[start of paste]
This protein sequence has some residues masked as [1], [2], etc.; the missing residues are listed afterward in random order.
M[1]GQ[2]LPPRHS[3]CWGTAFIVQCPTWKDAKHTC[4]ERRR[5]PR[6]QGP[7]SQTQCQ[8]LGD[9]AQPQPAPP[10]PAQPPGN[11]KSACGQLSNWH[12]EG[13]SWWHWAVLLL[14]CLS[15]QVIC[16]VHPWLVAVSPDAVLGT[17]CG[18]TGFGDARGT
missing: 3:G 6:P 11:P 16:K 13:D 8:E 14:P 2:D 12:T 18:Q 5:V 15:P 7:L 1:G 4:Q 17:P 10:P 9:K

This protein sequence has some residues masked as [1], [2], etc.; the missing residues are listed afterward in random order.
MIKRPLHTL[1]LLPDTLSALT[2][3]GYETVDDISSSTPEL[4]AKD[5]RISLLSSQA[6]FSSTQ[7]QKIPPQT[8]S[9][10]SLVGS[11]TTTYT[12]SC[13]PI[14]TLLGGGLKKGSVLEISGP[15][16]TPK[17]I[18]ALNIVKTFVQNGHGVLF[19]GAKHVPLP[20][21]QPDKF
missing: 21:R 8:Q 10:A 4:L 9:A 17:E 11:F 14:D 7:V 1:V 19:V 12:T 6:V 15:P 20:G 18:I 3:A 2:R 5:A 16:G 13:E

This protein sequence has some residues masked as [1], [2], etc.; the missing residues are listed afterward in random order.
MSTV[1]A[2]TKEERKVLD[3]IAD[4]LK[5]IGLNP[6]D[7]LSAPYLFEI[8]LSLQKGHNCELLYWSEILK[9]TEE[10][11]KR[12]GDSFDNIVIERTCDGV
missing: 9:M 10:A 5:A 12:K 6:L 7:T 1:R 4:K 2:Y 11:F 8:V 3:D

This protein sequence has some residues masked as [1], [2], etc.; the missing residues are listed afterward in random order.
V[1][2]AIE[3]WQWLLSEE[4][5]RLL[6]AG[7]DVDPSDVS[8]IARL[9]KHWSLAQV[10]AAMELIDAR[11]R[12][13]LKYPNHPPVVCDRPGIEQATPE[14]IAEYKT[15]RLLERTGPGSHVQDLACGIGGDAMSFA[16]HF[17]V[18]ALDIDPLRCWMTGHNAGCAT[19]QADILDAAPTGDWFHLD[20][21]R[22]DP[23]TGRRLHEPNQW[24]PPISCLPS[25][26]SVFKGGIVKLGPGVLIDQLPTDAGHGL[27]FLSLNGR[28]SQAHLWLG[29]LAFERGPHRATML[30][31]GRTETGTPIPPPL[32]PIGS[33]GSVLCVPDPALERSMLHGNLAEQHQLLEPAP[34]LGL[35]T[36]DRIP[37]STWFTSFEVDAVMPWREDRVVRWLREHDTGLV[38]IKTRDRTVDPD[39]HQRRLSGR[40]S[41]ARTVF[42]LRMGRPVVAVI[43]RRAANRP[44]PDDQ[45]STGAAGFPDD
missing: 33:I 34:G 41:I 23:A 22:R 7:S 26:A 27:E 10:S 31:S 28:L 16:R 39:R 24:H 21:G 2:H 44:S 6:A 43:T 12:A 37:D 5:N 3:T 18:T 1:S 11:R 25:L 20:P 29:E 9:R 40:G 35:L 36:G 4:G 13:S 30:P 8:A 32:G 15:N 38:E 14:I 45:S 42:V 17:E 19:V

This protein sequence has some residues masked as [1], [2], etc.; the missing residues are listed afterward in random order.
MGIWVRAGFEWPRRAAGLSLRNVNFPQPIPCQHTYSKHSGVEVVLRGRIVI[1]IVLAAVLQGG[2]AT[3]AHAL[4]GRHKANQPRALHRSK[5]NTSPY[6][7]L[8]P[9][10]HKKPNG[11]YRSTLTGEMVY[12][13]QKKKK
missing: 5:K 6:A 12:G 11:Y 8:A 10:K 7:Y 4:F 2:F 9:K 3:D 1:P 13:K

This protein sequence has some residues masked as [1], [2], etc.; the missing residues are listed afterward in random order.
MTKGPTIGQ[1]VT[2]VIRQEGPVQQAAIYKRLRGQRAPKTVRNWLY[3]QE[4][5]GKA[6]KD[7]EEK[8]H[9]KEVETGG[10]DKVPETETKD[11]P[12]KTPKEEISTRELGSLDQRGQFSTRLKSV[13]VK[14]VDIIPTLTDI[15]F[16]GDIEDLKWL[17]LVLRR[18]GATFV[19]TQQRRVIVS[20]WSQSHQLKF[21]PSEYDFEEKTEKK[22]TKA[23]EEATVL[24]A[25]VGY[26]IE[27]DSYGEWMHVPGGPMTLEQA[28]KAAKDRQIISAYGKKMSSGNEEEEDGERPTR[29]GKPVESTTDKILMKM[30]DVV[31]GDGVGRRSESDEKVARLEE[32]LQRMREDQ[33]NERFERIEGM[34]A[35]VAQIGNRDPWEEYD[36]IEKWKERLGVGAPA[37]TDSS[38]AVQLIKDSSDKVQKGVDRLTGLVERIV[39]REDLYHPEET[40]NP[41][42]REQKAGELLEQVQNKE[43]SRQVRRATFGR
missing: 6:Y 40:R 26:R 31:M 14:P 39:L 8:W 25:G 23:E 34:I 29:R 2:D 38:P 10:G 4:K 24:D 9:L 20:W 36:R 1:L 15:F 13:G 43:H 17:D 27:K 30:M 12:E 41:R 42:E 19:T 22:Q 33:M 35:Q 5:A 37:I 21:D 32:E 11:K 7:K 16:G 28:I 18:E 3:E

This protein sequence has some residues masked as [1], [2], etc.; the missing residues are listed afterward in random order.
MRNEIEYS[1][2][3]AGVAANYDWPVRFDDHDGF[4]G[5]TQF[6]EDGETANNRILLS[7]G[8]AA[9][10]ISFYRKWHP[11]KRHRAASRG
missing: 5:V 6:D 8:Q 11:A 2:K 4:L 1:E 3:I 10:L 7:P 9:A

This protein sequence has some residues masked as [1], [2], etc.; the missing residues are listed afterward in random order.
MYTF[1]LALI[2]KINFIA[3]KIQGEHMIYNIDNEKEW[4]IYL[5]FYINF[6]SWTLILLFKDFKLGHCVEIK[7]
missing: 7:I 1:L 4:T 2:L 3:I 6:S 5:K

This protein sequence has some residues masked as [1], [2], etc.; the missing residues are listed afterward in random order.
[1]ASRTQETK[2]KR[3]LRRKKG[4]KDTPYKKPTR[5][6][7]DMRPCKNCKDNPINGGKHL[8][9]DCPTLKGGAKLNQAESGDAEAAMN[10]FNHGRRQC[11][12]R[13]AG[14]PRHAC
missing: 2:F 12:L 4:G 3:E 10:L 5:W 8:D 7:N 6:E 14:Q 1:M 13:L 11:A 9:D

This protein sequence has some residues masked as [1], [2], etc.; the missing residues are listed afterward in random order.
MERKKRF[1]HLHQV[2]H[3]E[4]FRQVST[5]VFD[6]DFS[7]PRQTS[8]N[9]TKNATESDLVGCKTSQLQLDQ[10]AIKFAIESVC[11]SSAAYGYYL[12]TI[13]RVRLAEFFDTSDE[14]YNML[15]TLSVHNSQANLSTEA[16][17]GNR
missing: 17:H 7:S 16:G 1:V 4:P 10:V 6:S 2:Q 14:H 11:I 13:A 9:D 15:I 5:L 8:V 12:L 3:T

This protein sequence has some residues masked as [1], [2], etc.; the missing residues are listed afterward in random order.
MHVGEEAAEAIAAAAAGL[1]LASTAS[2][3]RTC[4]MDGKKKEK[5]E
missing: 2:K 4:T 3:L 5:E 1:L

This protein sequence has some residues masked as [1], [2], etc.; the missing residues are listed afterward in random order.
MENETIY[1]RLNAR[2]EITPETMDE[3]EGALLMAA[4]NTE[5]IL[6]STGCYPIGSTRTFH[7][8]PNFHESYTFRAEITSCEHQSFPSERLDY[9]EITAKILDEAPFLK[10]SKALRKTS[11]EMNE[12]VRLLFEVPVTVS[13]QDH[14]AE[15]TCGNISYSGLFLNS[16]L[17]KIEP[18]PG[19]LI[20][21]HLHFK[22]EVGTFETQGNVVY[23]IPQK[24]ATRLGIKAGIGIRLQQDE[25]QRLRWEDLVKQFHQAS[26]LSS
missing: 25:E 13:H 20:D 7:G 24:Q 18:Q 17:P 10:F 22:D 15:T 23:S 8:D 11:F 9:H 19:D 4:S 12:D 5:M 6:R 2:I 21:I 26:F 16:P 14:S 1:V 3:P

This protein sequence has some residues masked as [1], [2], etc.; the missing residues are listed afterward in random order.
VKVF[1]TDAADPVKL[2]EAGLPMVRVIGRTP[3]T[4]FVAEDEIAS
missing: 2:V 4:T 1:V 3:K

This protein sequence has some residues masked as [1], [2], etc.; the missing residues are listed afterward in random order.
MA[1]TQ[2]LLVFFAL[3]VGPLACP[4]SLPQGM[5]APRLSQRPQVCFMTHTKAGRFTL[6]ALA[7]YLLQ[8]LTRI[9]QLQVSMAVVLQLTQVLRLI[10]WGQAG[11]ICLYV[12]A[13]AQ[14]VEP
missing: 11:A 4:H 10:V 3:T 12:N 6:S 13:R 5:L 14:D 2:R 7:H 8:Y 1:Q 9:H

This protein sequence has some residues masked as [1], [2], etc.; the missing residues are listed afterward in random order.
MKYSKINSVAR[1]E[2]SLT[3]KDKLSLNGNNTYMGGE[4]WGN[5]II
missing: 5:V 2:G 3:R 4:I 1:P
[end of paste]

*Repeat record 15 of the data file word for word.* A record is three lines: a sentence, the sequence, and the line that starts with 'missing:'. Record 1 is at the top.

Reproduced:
This protein sequence has some residues masked as [1], [2], etc.; the missing residues are listed afterward in random order.
MKYSKINSVAR[1]E[2]SLT[3]KDKLSLNGNNTYMGGE[4]WGN[5]II
missing: 5:V 2:G 3:R 4:I 1:P